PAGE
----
With two words and three exclamation points, Chris Webber kicked off what promises to be a fascinating chapter in the history of Michigan athletics -- the reunion between the Wolverines and one of their most controversial stars.
Webber's simple tweet landed at exactly midnight -- the precise end of his 10-year punishment by the NCAA for the Ed Martin scandal. During that period, the school wasn't allowed to associate with Webber, meaning there was no chance of a reconciliation for the school and the Fab Five.
Webber was accused of taking 280,000 from Martin and pled guilty to criminal contempt in a plea deal that avoided charges of perjury. The Wolverines served four years of probation as well as other punishments because of the scandal, which also included Maurice Taylor, Robert Traylor and Louis Bullock. Taylor and Bullock's 10-year sentences ended in 2012. Traylor died in 2011.
For most of that decade, Webber seemed perfectly happy to have left Michigan and the basketball program behind. He didn't take part in the Fab Five documentary, choosing to focus on his blossoming career as an NBA analyst.
Last month, however, Webber showed up at the national championship game between Louisville and the Wolverines. He chose not to sit with his college teammates, but his presence in the building was seen as a positive sign.
On Tuesday, the last day of his ban, Webber tweeted about his plans to write a book, and verified that his Michigan years will be a major part of the narrative.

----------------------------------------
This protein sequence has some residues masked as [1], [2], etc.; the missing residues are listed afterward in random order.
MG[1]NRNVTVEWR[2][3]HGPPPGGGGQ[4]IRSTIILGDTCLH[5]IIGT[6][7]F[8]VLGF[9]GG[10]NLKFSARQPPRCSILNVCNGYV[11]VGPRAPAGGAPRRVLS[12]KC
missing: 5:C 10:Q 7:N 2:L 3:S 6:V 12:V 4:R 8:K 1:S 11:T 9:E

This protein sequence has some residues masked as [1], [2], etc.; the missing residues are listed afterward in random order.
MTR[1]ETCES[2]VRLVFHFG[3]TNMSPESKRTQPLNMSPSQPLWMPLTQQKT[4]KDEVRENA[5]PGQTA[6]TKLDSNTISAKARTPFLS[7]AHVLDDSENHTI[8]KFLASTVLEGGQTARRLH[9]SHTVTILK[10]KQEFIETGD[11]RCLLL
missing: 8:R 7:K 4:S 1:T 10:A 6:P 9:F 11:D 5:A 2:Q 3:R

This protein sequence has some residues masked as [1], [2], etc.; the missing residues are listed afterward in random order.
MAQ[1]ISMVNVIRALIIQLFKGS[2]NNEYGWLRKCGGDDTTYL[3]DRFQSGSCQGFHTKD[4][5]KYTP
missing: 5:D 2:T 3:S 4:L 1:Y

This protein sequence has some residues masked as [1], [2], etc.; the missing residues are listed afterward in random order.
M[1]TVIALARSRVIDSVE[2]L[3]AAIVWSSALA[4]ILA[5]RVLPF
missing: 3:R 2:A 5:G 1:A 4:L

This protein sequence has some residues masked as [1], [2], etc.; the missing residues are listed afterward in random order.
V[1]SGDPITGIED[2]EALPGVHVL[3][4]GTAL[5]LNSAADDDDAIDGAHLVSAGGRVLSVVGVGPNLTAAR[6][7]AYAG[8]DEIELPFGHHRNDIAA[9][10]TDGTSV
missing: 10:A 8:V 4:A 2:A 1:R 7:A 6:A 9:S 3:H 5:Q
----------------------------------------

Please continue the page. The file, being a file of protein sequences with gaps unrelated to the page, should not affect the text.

Then, like he had been listening to Dick Clark's countdown, he posted his enigmatic tweet at the very second he was allowed back into the Michigan family.
Now, he must wait to see if he will be welcomed back with open arms.
Michigan president Mary Sue Coleman has said she doesn't expect the Fab Five's Final Four banners to ever see the light of day again, and athletic director Dave Brandon stated that any reconciliation would have to start with an apology from Webber.
To date, Webber has never come close to apologizing for his part in the scandal.
Michigan has also made little attempt to change its relationship with Taylor and Bullock or make any posthumous recognition of Traylor. The 1997 NIT banner hasn't been put back up, nor has the one for the 1998 Big Ten tournament championship.
But the other three players never had the star power that Webber brought to the school. If not for the scandal, his jersey would almost certainly be hanging in the Crisler Center rafters -- possibly in the spot now reserved for Trey Burke.
It's the Fab Five that Michigan fans want to see, not the 1997 and 1998 teams, and Webber, Coleman and Brandon can now begin work on making that happen.
Webber started the process on Twitter. Where things will go next is anyone's guess.